Britain has been sweltering under exceptionally high temperatures this week as workplaces issue stay-at-home advice, trains are cancelled and schools shut their gates. The extreme weather is “entirely consistent” with the climate crisis, the chief meteorologist at the Met Office has said, warning that such heat could become a regular feature by the end of the century.
The Guardian’s environment editor, Damian Carrington, tells Hannah Moore that this heatwave will be a wake-up call to many in the UK to what future summers will regularly feel like unless the world as a whole can drastically reduce its reliance on burning fossil fuels. It’s not just the UK experiencing record highs, its everywhere from the Middle East to the Arctic.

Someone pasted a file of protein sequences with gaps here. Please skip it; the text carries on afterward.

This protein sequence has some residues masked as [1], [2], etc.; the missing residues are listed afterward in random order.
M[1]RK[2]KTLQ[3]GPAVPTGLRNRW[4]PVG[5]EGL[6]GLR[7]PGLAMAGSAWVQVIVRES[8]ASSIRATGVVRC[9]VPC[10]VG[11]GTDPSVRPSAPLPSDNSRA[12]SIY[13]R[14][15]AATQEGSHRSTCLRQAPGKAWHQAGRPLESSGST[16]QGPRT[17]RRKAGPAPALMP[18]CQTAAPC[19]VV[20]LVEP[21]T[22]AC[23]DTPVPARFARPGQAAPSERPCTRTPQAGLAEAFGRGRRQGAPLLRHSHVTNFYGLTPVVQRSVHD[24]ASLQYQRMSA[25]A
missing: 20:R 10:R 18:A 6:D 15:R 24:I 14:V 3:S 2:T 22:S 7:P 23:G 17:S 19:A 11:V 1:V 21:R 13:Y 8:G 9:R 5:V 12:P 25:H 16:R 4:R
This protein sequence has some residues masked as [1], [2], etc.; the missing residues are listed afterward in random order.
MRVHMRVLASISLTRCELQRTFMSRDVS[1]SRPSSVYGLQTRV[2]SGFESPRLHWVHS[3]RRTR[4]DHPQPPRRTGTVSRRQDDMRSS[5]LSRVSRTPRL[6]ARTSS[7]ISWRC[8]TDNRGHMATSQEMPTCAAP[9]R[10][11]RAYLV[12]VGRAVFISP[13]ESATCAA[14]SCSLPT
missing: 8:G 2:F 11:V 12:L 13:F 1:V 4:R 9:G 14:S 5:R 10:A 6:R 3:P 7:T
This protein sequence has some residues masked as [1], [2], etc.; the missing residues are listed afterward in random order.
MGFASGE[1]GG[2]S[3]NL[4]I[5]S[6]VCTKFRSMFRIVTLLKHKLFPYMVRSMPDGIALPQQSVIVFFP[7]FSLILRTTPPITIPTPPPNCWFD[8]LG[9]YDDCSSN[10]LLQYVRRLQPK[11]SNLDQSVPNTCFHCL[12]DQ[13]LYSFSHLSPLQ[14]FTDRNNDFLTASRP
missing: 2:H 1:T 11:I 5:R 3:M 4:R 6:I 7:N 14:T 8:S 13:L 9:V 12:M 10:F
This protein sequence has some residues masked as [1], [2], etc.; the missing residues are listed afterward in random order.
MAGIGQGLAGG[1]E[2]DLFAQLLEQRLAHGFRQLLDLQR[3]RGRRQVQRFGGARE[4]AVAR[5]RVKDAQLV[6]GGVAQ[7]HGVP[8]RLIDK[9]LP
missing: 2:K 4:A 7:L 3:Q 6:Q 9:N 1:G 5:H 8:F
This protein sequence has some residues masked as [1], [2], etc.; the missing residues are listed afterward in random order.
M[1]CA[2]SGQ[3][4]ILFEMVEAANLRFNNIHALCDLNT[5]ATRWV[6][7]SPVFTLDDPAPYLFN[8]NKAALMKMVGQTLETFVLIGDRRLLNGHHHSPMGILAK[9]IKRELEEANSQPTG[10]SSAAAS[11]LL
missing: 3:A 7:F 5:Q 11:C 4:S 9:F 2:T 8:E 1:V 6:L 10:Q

Much of the world where high temperatures have long been the norm have built in resilience to heatwaves in their infrastructure. But the UK is far behind. As the Guardian architecture critic Oliver Wainwright explains, new buildings are still being erected around the country to capture sunlight rather than reflect it. But rather than reaching for increasingly hi-tech solutions to keep buildings cool, the best way might be to look back to the pre-air-conditioned past for answers.
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July 19, 2022 at 07:44AM Presented by Hannah Moore with Damian Carrington and Oliver Wainwright; produced by Clizia Sala and Axel Kacoutié; executive producers Phil Maynard and Elizabeth Cassin